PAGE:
Tranquility Farm Downsizing, Moving North

Horse retirement operation can no longer keep up with costs, says facility president.

After 15 years of fighting to pay the bills, Priscilla Clark, president of Tranquility Farm, is in the process of downsizing her model horse retirement operation and relocating to Northern California.

The herd, which usually numbered around 100 and has been as large as 130, required $20,000 a month for such things as feed, insurance, irrigation water, and labor and workmen's compensation costs, Clark says.

"The overhead is just too much on a place like this," she said of the 40-acre spread in the Southern California foothills of the Tehachapi mountains 70 miles northeast of Los Angeles. "The cost of everything just keeps going up. I can't continue to raise that amount of money."

Tranquility Farm, one of the first of its kind and a model for many that followed, was the largest retirement facility in California.

Clark is taking 20 of the remaining herdhorses that have willing sponsors—to a new 10-acre site in Cottonwood, south of Redding in Shasta County near the Sacramento River. She notes that water alone in her new home, at $900 a year, is what she pays per month in Southern California. Currently in the process of packing her bags while working on adoptions for some of the horses, she said she expects to be settled sometime in January.

The farm has mainly subsisted on the primary support of founding member and benefactor, Gary Biszantz, a breeder and owner who named Tranquility officially for his father, the Harry A. Biszantz Memorial Center for Thoroughbred Retirement. A small cadre of other devoted owners such as John Amerman and Beverly Lewis, also have been instrumental.

"It just got to the point where I couldn't keep asking the same people for more money. It just isn't right," Clark said.

Clark said her fund-raising efforts for the farm she is leaving will continue. Dr. Tom Willis, a veterinarian, has purchased the original Tranquility property and "is willing to board as many horses as I can get sponsorship for," she said.

Until that happens, she says, she will continue to pay $250 per month for each of the 40 horses still on the grounds that she will be leaving behind.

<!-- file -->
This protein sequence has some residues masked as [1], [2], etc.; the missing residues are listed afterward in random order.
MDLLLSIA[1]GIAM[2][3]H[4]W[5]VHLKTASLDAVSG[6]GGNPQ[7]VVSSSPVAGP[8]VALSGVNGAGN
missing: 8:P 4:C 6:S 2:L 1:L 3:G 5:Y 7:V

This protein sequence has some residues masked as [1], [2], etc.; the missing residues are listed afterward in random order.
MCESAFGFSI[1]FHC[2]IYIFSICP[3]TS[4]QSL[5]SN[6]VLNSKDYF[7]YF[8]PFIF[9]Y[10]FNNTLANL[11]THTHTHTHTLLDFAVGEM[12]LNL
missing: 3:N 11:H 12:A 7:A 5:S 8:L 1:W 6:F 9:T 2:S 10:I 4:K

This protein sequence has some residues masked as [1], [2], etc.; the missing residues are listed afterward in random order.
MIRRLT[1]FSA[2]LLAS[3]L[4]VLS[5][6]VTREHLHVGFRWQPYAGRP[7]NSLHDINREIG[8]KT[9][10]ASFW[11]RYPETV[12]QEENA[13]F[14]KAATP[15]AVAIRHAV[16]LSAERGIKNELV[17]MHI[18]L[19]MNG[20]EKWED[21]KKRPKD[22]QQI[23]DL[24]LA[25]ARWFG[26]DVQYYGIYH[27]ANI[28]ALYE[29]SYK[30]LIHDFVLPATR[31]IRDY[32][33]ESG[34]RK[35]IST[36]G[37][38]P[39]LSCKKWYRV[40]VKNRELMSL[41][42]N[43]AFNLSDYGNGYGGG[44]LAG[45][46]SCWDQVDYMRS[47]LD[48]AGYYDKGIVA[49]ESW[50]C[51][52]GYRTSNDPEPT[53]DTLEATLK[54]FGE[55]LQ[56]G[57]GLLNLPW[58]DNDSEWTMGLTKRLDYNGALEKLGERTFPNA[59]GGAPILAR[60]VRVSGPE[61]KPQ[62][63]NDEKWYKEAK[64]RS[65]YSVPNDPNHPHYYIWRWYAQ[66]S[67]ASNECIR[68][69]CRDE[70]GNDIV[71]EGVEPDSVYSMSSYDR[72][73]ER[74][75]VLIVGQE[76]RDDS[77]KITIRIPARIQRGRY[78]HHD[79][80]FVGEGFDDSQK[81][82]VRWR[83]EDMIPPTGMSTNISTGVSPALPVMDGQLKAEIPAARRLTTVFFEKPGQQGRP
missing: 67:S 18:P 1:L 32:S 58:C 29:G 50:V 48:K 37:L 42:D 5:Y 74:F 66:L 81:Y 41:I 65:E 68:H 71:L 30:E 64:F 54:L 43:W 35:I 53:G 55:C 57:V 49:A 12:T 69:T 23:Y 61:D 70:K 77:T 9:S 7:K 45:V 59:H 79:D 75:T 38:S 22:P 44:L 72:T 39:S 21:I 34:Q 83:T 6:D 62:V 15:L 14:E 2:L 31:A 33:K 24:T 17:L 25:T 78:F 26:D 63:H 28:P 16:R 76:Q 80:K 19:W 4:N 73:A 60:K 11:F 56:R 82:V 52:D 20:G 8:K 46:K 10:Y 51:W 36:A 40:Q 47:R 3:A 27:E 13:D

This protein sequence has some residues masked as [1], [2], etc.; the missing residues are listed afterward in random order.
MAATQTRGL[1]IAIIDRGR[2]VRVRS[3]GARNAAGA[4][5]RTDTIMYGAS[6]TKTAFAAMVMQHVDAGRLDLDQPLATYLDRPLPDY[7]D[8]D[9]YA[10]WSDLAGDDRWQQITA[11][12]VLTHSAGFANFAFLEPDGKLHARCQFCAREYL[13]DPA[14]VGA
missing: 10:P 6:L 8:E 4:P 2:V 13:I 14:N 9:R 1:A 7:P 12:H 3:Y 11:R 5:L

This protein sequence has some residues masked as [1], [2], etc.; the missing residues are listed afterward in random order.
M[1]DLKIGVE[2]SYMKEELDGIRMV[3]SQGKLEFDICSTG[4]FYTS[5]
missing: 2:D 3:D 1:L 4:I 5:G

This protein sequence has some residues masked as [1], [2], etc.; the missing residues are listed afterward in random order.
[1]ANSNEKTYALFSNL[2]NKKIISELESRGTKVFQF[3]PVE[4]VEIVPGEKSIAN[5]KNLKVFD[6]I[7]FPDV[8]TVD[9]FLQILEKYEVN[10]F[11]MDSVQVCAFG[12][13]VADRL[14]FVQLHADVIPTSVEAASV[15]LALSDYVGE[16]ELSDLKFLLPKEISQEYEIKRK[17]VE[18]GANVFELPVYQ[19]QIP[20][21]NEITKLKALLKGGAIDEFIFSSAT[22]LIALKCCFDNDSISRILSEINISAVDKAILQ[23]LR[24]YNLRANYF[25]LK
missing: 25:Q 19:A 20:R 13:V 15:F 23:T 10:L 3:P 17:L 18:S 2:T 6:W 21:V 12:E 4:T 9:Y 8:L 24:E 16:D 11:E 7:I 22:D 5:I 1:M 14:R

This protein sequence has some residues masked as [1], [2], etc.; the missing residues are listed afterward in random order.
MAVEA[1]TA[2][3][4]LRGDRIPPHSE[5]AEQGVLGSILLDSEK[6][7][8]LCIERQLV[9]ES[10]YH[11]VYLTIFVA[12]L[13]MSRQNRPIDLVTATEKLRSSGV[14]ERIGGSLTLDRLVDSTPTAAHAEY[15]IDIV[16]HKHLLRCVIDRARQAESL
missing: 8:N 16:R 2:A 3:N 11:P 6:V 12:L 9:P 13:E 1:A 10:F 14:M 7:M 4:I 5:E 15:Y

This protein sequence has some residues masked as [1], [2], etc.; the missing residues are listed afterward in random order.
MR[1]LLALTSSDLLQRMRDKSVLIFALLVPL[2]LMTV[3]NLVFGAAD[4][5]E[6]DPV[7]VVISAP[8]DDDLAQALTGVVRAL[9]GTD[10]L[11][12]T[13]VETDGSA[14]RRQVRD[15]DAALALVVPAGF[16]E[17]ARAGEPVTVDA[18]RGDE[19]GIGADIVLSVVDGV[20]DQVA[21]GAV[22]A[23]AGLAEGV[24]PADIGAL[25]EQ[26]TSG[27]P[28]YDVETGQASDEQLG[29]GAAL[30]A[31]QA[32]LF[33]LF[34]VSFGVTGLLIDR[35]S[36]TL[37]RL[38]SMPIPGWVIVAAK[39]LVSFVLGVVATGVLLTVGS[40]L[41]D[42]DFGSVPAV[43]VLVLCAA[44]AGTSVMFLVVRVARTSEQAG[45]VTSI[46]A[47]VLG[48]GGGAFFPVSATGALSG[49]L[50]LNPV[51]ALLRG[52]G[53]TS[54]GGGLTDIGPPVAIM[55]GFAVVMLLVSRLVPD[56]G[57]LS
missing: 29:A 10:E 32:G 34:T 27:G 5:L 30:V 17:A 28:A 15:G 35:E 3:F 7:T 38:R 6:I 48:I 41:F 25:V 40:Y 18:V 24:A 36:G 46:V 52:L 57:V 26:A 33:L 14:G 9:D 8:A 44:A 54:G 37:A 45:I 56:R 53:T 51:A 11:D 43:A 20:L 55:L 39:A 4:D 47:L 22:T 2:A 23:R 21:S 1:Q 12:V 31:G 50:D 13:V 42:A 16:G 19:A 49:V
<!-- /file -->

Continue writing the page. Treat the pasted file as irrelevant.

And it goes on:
"I just adopted out three but those were the last of the younger horses that would be good for riding," Clark said. "Most of the rest of them are retired horses that have been here for a long time."

Some of the horses that need sponsoring are familiar names to racegoers, such as Oceanus, Geronimo, Areyoutalkintome, Hemet Thought, Running Free, Publication, Stormin Away, Mananan Mclir, Wild Diplomat, and Mr. Fire Eyes. Among those moving with Clark to the new spread are Santa Anita Derby (gr. I) winner Buddy  Gil, Lennyfromalibu (who once held the hillside turf course record at Santa Anita Park), and Cigar Pal, all of whom have sponsors. 

Central to all of this, of course, is Clark's frustration with today's generation of horse owners.

"Deadbeats," she calls them, people who are unwilling to pay for a horse's care once it is no longer of use for racing or breeding. "And they will not be shamed," she adds.

Clark said programs such as CARMA, a voluntary effort through the Thoroughbred Owners of California in which some of the money comes from owners donating a small portion of winning purses to horse retirement, and contributions from track owners such as Frank Stronach are helpful, "but unable to support a program of this scale."

The only long-term answer, she feels, is legislation requiring a percentage of the wagering takeout be earmarked for horse retirement. But with wagering in decline, she said she realistically doesn't expect the racing industry to get behind such an effort.